Voltaire 18.01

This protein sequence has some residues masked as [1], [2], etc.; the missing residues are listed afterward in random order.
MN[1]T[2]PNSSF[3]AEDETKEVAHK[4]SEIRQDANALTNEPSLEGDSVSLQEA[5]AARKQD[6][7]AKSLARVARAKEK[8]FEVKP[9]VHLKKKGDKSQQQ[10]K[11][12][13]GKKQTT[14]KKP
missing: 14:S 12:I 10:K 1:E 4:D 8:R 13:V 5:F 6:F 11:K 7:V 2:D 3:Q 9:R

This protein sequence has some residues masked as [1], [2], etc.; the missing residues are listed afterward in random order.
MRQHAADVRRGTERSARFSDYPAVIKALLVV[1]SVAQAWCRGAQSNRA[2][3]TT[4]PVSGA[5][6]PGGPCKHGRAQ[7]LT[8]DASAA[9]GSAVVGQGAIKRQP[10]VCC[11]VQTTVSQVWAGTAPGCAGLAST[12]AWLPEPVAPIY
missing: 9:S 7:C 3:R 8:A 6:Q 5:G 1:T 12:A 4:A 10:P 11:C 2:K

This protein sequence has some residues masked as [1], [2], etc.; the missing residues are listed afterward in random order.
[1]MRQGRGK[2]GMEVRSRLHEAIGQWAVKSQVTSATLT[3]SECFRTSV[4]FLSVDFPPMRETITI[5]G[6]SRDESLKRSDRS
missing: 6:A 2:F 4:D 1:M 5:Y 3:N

Great writers such as Voltaire or Rousseau had a crucial influence on society, especially during the Révolution—yet, in the street, they were far less popular than secondary, and sometimes anonymous authors, whose works were even rented by the hour on the sidewalk—Mercier says that some of these books had to be split in several parts in order to satisfy the demand! The dramatic events of 1789 gave birth to a multitude of writings—but Pujoulx wasn’t impressed: “Have a look at the thousands of brochures that have been published over the past twelve years, if you dare,” he says. “What do you learn? Nothing, or almost.” People in 1801 were reading a lot, especially novels “full of haunted castles, dark forests, ugly caves and dreadful tunnels.” He means Gothic novels—books of little value, according to him, in both senses of the word. “A penny only! Two pennies!, is what you can hear the most on the boulevard Montmartre and the Quai du Louvre; and what does the vendor sell, according to you? Small cakes? No, books!” The police of books was no more, yet nobody was pouncing on Voltaire’s fiery writings, except for the vendors—“for the past six months, (...) all the vendors of my community have been wrapping their merchandise in leaves taken from the Letters of Voltaire, nice fonts and paper.” If you think that the 2008 crisis was a blow to book business, then think again: “Should the collection of the Duke de la Vallière, that was sold for almost a million Francs 15 years or so ago, be sold today, it wouldn’t bring more than 50,000 Francs; and most of it would end up on the “one penny” pile.” Pujoulx adds: “Let’s be honest, a few books like dictionaries, treatises of geography, or travel books are still selling—at a very low price.